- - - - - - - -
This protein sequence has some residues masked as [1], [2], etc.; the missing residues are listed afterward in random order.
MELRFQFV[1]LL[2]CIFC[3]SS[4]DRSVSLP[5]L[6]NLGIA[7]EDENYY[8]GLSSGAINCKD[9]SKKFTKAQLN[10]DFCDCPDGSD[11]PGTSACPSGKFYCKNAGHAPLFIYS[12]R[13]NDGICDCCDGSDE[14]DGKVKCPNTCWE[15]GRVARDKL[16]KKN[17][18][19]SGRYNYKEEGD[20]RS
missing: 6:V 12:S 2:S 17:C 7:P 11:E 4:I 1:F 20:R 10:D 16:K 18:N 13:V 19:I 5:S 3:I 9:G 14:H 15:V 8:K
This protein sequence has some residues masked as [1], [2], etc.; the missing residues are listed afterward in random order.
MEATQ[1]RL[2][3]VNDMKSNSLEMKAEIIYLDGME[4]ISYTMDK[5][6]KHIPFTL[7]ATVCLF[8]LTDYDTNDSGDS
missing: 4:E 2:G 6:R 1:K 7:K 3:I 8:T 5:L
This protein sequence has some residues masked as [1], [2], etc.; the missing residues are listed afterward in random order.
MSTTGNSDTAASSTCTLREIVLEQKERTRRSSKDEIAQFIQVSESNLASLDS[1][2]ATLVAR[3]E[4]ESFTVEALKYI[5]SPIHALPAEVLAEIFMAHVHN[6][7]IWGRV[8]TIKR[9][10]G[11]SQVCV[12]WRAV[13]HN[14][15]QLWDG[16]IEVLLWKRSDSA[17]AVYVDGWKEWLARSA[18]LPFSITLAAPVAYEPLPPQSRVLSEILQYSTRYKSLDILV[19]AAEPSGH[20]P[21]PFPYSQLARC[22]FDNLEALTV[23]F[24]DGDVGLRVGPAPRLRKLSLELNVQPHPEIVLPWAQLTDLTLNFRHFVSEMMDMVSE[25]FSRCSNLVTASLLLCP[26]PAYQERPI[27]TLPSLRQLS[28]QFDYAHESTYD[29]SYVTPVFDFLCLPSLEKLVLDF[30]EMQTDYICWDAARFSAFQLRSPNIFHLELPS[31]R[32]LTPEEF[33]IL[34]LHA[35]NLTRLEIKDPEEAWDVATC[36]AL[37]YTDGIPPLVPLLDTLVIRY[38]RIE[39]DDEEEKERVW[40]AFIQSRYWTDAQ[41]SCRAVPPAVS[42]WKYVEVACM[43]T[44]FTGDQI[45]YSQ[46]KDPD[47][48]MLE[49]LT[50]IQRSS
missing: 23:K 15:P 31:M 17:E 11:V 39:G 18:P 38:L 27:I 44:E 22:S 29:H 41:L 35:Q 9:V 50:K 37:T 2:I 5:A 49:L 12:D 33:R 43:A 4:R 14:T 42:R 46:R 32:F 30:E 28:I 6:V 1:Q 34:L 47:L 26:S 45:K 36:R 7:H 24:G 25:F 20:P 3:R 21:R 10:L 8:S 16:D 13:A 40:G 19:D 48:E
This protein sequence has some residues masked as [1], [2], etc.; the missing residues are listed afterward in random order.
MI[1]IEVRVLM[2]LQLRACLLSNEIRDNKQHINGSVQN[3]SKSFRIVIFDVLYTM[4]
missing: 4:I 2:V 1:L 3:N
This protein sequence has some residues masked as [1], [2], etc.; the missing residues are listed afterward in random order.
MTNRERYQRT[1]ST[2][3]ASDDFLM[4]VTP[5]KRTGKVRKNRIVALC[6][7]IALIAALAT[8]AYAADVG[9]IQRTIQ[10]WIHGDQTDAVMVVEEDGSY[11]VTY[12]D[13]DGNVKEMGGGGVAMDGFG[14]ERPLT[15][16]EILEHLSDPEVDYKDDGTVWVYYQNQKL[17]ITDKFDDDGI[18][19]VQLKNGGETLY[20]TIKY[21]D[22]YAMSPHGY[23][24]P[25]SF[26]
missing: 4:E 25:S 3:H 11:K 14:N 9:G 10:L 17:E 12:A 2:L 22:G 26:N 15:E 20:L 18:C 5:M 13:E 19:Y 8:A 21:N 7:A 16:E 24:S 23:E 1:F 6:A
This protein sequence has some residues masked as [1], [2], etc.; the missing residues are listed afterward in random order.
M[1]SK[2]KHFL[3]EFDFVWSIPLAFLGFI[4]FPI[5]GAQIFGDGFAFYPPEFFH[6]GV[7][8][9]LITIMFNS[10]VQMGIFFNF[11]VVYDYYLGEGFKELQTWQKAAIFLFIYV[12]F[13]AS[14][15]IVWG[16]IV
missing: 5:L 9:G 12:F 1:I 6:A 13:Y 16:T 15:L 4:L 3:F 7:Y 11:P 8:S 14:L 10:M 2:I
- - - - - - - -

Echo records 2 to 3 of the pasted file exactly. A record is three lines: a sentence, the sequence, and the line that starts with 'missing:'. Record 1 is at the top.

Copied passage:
This protein sequence has some residues masked as [1], [2], etc.; the missing residues are listed afterward in random order.
MEATQ[1]RL[2][3]VNDMKSNSLEMKAEIIYLDGME[4]ISYTMDK[5][6]KHIPFTL[7]ATVCLF[8]LTDYDTNDSGDS
missing: 4:E 2:G 6:R 1:K 7:K 3:I 8:T 5:L
This protein sequence has some residues masked as [1], [2], etc.; the missing residues are listed afterward in random order.
MSTTGNSDTAASSTCTLREIVLEQKERTRRSSKDEIAQFIQVSESNLASLDS[1][2]ATLVAR[3]E[4]ESFTVEALKYI[5]SPIHALPAEVLAEIFMAHVHN[6][7]IWGRV[8]TIKR[9][10]G[11]SQVCV[12]WRAV[13]HN[14][15]QLWDG[16]IEVLLWKRSDSA[17]AVYVDGWKEWLARSA[18]LPFSITLAAPVAYEPLPPQSRVLSEILQYSTRYKSLDILV[19]AAEPSGH[20]P[21]PFPYSQLARC[22]FDNLEALTV[23]F[24]DGDVGLRVGPAPRLRKLSLELNVQPHPEIVLPWAQLTDLTLNFRHFVSEMMDMVSE[25]FSRCSNLVTASLLLCP[26]PAYQERPI[27]TLPSLRQLS[28]QFDYAHESTYD[29]SYVTPVFDFLCLPSLEKLVLDF[30]EMQTDYICWDAARFSAFQLRSPNIFHLELPS[31]R[32]LTPEEF[33]IL[34]LHA[35]NLTRLEIKDPEEAWDVATC[36]AL[37]YTDGIPPLVPLLDTLVIRY[38]RIE[39]DDEEEKERVW[40]AFIQSRYWTDAQ[41]SCRAVPPAVS[42]WKYVEVACM[43]T[44]FTGDQI[45]YSQ[46]KDPD[47][48]MLE[49]LT[50]IQRSS
missing: 23:K 15:P 31:M 17:E 11:V 39:G 18:P 38:L 27:I 44:E 22:S 29:H 41:L 35:Q 9:V 50:K 37:T 2:I 5:A 49:L 12:D 33:R 43:A 4:R 14:T 42:R 46:R 32:F 30:E 28:I 6:V 1:Q 34:L 47:L 26:S 45:K 36:R 7:H 24:G 25:F 20:P 3:R 21:R 10:L 8:S 16:D 13:A 40:G 19:D 48:E